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Old 02-23-2005, 12:07 PM   #1
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Dutch Process Cocoa Powder

I have a recipe that calls for Dutch process cocoa powder, but I can't seen to find it in any of the stores around me. Would it go by any other names or am I just out of luck?

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Old 02-23-2005, 12:10 PM   #2
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Do you have Fry's cocoa powder? Dutch process is just the way the cocoa is made, many brands are Dutch process.
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Old 02-23-2005, 12:16 PM   #3
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I don't think I have ever seen Fry's. Would it say Dutch process on the can? I figured that if my local supermarket didn't have it then maybe trader Joes would, but they stopped carrying it :(
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Old 02-23-2005, 12:18 PM   #4
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It should say on the can. Give me a second to run up to my kitchen and see what other types of cocoa I have.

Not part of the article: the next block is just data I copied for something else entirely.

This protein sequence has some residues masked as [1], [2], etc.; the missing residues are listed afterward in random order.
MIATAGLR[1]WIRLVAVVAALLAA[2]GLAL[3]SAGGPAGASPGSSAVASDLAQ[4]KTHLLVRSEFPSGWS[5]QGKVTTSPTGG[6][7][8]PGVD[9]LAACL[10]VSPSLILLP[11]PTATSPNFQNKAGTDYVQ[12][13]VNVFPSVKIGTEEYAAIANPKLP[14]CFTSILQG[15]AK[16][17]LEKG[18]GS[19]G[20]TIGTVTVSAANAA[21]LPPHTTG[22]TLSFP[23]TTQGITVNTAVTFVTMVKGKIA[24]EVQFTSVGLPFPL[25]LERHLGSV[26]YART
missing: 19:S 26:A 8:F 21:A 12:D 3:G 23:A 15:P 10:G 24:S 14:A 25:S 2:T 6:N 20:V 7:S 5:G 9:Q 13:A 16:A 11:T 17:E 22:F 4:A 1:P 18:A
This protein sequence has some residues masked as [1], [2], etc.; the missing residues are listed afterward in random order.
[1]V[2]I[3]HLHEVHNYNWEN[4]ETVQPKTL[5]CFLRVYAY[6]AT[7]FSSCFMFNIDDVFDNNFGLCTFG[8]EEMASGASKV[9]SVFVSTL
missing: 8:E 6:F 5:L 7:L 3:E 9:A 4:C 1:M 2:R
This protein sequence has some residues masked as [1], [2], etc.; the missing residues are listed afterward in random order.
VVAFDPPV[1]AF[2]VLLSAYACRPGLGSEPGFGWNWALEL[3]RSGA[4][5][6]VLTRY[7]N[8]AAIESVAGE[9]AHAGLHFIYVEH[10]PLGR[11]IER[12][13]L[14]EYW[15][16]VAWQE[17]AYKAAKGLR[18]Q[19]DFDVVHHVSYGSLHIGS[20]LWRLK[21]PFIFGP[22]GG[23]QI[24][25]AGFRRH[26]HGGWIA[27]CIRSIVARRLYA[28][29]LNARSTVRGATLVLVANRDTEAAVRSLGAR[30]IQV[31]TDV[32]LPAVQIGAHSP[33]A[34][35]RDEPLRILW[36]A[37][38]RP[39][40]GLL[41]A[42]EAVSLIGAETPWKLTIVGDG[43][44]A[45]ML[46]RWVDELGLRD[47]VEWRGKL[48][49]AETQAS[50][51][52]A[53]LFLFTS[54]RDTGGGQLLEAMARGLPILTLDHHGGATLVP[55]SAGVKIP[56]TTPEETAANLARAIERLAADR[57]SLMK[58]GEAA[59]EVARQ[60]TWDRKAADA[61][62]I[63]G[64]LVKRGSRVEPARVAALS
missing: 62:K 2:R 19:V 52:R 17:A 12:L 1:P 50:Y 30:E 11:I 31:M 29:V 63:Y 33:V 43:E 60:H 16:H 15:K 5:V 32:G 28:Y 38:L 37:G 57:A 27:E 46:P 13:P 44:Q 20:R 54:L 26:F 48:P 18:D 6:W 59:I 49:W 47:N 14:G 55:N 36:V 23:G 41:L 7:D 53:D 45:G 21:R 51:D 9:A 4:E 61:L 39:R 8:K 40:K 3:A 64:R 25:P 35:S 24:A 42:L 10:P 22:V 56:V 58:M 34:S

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Old 02-23-2005, 12:24 PM   #5
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You rock Alix! Thanks :)
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Old 02-23-2005, 12:27 PM   #6
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OK, Hersheys MAKES a Dutch process one, don't know if you can find it though. Apparently King Arthur flour makes one, as does SACO. I am sorry GB, I only have Fry's, Hershey's and Bernard Callebaut in my cupboard. I hope you find one.

It will definitely say on the tin whether it is Dutched or not. All that means is that the cocoa was treated with an alkali during the processing. I read what that means to baking with it but can't remember. :oops: Sorry.
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Old 02-23-2005, 12:34 PM   #7
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GB - does Penzy's carry one? Also I know that American Spice Company - www.americanspice.com carries it.

It could be under any number of names - but somewhere on the can it will say Dutch processed.
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Old 02-23-2005, 12:35 PM   #8
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Thanks for looking for me Alix!

Yeah i remember that it meant it was treated with alkali. I think it also makes it look darker too if memory serves me.

I might just have to buy it online. Thank God for the internet :)
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Old 02-23-2005, 12:38 PM   #9
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LOL, yep the internet is the most wonderful tool in a cooks arsenal sometimes. Good Luck GB.
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Old 02-23-2005, 12:50 PM   #10
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Elf thank you for that great idea! I just checked Penzys and yes they have it :D

I am placing my order right now!

You guys are the best!!!
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Old 02-23-2005, 01:29 PM   #11
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Glad you found it, GB! It's tough to track down.